Correspondence |

An Acrochordon-Like Melanoma Metastasis

Kathleen Mattson Kollitz, BS; Win Janet Tcheung, MD; Randall P. Scheri, MD; Maria Angelica Selim, MD; Kelly Carter Nelson, MD
Arch Dermatol. 2012;148(1):136-137. doi:10.1001/archdermatol.2011.1105.
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Acrochordons are generally assumed to be benign and might not be submitted for pathologic analysis. One study of 1335 clinically diagnosed acrochordons found only 5 malignant tumors.1 Both squamous cell carcinoma and basal cell carcinoma have been reported in acrochordon-like lesions.1,2 We report herein a case of acrochordon-like melanoma metastasis.

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Figure 1. Clinical (inset) and dermoscopic images. Clinical image shows the hyperpigmented pedunculated metastatic melanoma lesion of the axillary vault to be similar in appearance to a pigmented acrochordon. Dermoscopic image of the pigmented saccular lesion without obvious vasculature (Canon Rebel SXi camera; 3Gen DermLite FOTO Dermatoscope with 30-mm polarized lens) (original magnification ×8).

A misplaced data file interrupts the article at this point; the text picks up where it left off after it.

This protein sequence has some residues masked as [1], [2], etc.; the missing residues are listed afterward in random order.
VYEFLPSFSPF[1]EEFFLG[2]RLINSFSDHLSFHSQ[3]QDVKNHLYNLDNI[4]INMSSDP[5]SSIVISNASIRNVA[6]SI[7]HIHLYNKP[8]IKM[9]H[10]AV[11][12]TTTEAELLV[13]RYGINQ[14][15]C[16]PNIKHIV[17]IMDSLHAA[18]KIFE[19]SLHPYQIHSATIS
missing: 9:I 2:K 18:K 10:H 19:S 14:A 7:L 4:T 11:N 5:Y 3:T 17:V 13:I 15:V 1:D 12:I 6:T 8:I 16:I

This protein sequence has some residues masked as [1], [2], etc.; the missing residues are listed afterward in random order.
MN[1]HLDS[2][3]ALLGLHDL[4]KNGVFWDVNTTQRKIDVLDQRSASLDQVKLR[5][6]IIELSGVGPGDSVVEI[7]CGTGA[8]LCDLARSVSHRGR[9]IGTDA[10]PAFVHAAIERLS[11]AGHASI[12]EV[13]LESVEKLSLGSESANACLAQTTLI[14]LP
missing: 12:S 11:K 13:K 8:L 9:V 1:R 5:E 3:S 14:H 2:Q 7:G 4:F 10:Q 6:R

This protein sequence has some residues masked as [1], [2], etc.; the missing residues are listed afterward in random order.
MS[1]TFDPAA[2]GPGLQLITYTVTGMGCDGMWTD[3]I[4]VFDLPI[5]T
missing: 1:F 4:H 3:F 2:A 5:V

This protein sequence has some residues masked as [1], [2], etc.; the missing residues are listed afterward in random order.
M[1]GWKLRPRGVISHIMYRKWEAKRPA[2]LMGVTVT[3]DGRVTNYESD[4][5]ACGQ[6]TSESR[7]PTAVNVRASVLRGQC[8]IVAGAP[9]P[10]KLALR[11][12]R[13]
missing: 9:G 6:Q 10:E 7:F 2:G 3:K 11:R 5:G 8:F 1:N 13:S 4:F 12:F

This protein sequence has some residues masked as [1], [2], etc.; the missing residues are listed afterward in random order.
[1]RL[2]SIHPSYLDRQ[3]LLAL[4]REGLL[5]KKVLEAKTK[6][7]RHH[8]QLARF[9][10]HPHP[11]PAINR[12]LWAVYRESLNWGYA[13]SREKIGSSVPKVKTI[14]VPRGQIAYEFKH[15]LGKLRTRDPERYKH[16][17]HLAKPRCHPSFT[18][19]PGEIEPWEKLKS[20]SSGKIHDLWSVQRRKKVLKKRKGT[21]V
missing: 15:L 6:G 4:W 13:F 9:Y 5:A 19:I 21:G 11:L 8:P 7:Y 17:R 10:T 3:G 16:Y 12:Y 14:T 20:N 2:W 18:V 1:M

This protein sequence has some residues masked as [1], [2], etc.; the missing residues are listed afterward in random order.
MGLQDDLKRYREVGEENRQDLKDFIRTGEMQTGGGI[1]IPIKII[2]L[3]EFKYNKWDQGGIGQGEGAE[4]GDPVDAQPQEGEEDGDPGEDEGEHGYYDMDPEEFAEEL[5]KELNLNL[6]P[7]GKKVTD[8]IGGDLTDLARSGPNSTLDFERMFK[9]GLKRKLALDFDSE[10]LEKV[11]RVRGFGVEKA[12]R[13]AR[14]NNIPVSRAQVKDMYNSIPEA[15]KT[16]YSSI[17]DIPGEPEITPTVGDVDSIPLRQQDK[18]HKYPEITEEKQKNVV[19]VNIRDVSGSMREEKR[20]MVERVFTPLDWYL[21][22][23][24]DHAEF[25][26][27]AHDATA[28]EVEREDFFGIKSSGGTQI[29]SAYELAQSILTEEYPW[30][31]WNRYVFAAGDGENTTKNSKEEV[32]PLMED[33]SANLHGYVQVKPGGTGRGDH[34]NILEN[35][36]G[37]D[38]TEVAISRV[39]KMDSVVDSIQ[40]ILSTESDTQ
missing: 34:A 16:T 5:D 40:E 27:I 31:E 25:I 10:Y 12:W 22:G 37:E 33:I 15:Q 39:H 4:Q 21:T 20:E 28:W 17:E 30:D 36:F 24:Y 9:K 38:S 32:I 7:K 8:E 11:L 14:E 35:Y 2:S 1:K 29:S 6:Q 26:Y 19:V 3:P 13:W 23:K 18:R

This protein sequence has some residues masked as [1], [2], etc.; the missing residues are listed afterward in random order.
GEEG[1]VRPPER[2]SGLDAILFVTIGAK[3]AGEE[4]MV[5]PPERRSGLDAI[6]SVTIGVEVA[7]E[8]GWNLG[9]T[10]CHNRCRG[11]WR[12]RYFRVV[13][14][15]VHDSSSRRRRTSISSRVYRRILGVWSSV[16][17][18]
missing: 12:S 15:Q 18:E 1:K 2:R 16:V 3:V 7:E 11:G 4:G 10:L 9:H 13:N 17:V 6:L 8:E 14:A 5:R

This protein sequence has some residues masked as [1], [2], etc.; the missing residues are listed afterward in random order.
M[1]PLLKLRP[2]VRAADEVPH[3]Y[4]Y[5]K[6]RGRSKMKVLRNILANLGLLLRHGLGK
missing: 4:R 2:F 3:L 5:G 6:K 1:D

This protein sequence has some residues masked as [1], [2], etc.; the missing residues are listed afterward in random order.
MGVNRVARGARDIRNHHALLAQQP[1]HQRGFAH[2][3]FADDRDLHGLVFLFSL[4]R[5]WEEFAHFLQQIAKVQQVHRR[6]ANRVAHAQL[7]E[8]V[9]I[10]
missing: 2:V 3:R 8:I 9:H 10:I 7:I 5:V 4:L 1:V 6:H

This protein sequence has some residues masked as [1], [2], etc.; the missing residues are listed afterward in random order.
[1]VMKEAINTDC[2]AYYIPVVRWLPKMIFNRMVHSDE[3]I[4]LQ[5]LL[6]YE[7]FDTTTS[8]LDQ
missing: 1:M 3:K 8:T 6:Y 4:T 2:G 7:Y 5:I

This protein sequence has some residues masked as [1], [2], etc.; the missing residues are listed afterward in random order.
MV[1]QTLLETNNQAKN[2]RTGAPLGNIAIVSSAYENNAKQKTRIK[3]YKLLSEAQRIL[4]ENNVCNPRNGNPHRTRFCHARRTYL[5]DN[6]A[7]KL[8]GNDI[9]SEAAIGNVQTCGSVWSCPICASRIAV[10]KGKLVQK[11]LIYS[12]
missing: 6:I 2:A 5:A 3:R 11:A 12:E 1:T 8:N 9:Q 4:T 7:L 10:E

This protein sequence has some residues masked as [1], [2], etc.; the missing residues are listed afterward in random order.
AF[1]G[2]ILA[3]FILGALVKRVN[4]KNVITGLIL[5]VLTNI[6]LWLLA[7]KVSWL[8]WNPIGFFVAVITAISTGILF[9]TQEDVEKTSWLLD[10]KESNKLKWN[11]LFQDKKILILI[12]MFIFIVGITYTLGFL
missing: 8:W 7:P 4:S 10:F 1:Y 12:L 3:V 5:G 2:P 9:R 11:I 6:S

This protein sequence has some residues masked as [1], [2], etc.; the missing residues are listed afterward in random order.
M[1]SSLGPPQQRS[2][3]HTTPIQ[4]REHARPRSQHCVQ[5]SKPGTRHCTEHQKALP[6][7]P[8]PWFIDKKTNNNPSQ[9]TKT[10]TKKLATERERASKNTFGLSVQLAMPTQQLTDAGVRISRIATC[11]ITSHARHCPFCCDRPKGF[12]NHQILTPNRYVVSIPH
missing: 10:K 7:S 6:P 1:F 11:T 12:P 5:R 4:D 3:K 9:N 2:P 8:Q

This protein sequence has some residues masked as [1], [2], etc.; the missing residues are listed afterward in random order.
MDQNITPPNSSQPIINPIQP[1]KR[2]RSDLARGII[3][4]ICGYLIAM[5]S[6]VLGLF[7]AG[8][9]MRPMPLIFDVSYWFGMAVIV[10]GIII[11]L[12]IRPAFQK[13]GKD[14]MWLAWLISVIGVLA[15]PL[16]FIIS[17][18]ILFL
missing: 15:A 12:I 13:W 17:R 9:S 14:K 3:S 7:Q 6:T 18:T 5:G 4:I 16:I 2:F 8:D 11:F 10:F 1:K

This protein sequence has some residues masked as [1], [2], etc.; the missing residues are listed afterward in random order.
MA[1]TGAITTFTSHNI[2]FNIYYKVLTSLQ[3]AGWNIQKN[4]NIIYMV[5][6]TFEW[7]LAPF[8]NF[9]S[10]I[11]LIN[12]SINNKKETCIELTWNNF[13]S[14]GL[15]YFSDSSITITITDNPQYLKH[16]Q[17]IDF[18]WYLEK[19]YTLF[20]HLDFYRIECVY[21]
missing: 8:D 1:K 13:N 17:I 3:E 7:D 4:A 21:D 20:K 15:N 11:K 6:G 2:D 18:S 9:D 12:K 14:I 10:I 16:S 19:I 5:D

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Figure 2. Microscopic images. A, Reflectance confocal microscopy (RCM) demonstrates multiple dense and sparse dermal nests (arrow) B, Dense nest of atypical melanocytes (arrow) is seen on RCM in close proximity to horizontally oriented blood vessels (arrowheads). C and D, Histopathologic examination reveals multiple discohesive nests of severely atypical melanocytes with epidermal sparing (C) and closely interposed neovascularization of a tumor nest (D) (hematoxylin-eosin, original magnifications ×4 [C] and ×40 [D])




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